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'The Euro Area Adjustment' - What it really means

The Tax Justice Network have been publicising a briefing document produced by JP Morgan Chase & Co, an American banking and allied services company, entitled The Euro Area Adjustment: About Halfway There

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Photo Credit: Lazio's World
Photo Credit: Lazio's World


The Tax Justice Network have been publicising a briefing document produced by JP Morgan Chase & Co, an American banking and allied services company, entitled The Euro Area Adjustment: About Halfway There. It reads like an Economist briefing, and punches like one too.

It seems beneath the ever so reasonable and slightly witty language beloved of financial analysts and journalists there lies a set of very worrying suggestions and assumptions which lay bear what our financial lieges consider to be the best future direction for a large section of the European population. Following their contribution to the 'narrative of crisis in the Euro area' JP Morgan's analysts devote a lot of attention to 'national legacy issues'. Of course every institution, every country, every culture has its history, its story of how it came to be what it is. Yet this is also true for financial services firms and political ideologies.

JP Morgan express particular concern about the 'legacy of anti-fascism' in southern Europe. They envisage a 'decade long period of economic and political reform'. The analysts consider the period of economic adjustment 'halfway there', which really refers to the steady erosion of living standards across southern Europe. This has left over 20% of Spaniards out of work, seen Italy's living standards inflated away and led to a situation where Greece's cities are depopulating as people head back to the land in search of food.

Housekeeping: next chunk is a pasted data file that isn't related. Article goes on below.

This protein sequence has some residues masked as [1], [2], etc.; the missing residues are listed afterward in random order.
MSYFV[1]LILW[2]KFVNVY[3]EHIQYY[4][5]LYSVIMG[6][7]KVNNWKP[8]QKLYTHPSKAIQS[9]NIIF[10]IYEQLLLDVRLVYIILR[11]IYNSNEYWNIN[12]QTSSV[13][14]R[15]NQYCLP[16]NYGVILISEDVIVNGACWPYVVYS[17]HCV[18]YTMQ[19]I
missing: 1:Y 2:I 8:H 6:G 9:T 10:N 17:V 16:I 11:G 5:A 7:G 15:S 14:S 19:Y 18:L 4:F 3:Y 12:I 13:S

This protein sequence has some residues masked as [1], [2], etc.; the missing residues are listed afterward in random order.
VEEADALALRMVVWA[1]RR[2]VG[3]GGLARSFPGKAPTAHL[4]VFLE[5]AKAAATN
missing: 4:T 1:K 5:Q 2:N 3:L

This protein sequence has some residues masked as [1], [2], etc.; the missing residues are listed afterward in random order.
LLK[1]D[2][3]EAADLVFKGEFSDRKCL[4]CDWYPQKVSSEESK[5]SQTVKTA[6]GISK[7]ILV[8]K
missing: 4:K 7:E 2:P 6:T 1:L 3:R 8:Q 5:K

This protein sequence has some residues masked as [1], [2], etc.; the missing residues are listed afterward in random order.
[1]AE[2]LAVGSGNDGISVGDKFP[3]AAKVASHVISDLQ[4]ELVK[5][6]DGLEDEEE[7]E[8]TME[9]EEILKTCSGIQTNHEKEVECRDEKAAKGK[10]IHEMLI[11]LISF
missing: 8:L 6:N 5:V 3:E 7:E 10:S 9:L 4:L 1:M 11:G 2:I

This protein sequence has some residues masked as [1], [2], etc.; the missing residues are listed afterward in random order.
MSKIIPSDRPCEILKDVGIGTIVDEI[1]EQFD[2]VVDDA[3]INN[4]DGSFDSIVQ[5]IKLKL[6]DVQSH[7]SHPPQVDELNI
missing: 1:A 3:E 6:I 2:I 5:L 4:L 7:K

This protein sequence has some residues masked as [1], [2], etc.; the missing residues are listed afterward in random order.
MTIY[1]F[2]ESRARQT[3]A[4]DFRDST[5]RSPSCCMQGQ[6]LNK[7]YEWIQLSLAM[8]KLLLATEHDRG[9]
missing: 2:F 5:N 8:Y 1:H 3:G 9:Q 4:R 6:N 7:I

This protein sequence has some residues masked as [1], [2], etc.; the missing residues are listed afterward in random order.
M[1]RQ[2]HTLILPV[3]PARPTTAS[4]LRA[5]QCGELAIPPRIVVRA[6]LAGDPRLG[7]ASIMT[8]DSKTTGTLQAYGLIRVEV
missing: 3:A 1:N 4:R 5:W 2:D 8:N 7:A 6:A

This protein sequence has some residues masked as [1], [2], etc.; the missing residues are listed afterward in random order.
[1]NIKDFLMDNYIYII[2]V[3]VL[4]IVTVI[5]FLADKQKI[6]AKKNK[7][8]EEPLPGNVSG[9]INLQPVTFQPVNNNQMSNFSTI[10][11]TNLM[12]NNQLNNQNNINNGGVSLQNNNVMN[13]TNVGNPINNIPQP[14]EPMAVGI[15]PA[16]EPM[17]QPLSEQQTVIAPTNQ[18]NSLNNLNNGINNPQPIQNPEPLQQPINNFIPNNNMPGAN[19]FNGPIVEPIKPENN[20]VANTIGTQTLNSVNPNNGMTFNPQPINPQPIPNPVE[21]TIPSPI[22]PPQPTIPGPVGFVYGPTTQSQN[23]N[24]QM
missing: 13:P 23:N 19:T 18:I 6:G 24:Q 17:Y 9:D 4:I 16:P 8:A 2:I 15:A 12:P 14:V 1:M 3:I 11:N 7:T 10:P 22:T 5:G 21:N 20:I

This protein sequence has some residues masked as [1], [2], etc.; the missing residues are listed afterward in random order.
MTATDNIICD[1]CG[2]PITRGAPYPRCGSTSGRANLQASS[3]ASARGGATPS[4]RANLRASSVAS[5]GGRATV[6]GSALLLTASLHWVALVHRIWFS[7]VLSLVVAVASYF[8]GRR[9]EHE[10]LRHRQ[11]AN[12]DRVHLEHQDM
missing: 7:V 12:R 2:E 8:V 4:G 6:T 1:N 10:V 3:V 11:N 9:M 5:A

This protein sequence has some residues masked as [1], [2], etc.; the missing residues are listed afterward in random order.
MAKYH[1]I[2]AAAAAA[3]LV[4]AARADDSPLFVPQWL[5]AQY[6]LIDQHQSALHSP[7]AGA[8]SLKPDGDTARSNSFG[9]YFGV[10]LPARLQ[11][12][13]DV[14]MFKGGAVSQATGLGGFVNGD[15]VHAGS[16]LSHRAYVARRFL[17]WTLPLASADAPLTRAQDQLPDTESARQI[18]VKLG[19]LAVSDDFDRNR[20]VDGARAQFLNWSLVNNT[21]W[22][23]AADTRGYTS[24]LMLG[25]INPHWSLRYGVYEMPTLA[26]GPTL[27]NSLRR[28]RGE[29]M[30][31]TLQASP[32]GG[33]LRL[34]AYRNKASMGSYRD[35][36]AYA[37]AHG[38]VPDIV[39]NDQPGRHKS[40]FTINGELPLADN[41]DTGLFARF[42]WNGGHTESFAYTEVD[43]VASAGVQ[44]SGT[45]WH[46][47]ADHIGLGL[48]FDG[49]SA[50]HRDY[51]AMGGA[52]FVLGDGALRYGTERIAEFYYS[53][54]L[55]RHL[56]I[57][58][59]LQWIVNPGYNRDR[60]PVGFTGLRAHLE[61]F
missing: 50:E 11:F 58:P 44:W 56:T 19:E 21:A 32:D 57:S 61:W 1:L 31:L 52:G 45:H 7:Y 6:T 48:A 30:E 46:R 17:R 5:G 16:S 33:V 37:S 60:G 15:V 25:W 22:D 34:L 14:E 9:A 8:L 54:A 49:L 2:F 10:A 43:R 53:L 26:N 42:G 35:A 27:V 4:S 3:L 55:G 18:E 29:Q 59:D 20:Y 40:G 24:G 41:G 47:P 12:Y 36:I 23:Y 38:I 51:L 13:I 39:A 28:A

In the face of this misery the analysts have one solution: structural reform. This may be more detrimental than good with the removal of hard won labour and welfare rights, increased insecurity and doubtless further pay-cuts. Ultimately then the economies of southern Europe are forced into a state where they can 'compete' with economies in the global south on a 'cost basis'. This is to be expected, as living standards and thus production costs rise in the major developing countries like China and Brazil. Here the populations appear to be becoming increasingly assertive, and so it will be increasingly necessary from a profitability point of view for firms to forge new low wage markets for manufacturing and resource extraction purposes.

Obviously in democratic states with educated, reasonably well informed populations, it is a certainty that the people will not let this go unchallenged. Spain, Portugal and Greece were governed by military dictatorships until 1975 and all 4 countries had miserable 20th Centuries marred by civil strife and civil war. Resistance to impositions by the powerful is still very much a part of their historical memory and living culture. How this is to be circumvented and broken down in the interests of returns on capital as set out in final part of JP Morgan's report?

Moving swiftly from 'structural reform' the Report's authors conclude with a section on political reform. Here the 'short comings' of southern Europe's 'political legacy' are laid bare: 'weak executives', 'decentralised states', 'constitutional protection for labour rights' and 'the right to protest changes' are presented as sacred cows fit for the abattoir. They're suggesting as policy recommendations that southern Europe governments, with encouragement from their northern neighbours and European institutions, reduce the power of their parliaments and the courts. This would ultimately smash local decision making and consequently is likely to muzzle their right to protest any changes. Indeed these policies seem very strange coming from writers who claim to support freedom and flexibility.

So will southern Europe suffer for their sins of 'seeking consensus'? Will we in less sunny climes also suffer? Maybe we have already? Where they weren't in place already we applied JP Morgan's remedies long ago, replacing politics with polite but very firmly worded analyst's charts.

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